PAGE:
Essays on Cuban History: Historiography and Research

By Louis A. Pérez Jr. | Go to book overview

Chapter 6
Ybor City Remembered

"I arrived in Tampa in August 1912," the old Cuban mused. "A strike among cigar workers in Havana forced me to leave Cuba in search of work elsewhere." José de la Cruz paused to reflect pensively on these long dormant memories of his youth. Another puff of his long dark cigar seemed to stir further thought. "I came to Tampa in search of work," he continued. "I arrived in Ybor City in the middle of a torrential rain storm. The streets were paved with mud--not gold," he commented wryly. "All I remember was the mud, the heat, and the mosquitos. And that night, my first night in Tampa, I vowed I would return to Cuba within the year."

José de la Cruz never returned.

Only his longevity offered Don José this unexpected if modest access to posterity. We sat together sipping café con leche, the tape recorder indiscriminately absorbing all sounds about us. Only later, when listening alone to the recording, did I become aware of the long silences that allowed distant street sounds to claim undisputed possession of the tape. Strange. Those pauses were not apparent at the time. During our conversation my thoughts were arrested by Don José's features. Thin sculptured lines formed right angles with the deep furrows on his forehead. Sagging folds stretched some of the finer lines, creating the deceptive impression of facial pockets of youth. Palpable evidence, I thought, of his claim to be "around eighty-three."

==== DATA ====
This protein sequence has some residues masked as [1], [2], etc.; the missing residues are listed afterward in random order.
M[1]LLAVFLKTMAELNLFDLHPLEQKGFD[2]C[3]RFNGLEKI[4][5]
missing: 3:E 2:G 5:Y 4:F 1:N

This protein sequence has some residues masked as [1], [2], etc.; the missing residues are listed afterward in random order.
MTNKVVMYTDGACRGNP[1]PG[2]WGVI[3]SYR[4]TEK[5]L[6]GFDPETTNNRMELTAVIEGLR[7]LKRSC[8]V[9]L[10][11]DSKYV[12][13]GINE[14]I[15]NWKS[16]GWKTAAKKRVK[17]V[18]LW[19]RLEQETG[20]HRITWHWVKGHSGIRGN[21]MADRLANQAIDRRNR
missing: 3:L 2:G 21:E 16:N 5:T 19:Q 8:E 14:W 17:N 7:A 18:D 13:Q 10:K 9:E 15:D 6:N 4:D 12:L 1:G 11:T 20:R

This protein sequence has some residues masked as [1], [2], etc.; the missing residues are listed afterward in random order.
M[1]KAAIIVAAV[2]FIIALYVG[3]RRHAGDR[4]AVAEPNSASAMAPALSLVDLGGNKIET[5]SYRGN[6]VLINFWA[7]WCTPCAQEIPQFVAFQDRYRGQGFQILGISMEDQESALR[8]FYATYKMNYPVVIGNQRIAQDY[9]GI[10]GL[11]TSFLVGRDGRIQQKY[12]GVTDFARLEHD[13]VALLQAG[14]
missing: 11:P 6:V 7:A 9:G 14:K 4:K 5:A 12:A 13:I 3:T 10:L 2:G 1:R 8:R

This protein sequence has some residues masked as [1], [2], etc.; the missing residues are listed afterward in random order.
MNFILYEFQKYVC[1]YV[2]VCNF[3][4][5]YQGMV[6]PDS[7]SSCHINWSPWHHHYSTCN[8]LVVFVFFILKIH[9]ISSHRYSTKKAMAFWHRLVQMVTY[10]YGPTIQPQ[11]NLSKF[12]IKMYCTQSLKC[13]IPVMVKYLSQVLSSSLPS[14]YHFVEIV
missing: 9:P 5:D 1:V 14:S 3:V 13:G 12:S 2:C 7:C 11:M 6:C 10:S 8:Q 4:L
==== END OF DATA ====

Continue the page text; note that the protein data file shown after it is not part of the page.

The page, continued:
I was in awe in the presence of my host, conscious of being in the

-79-

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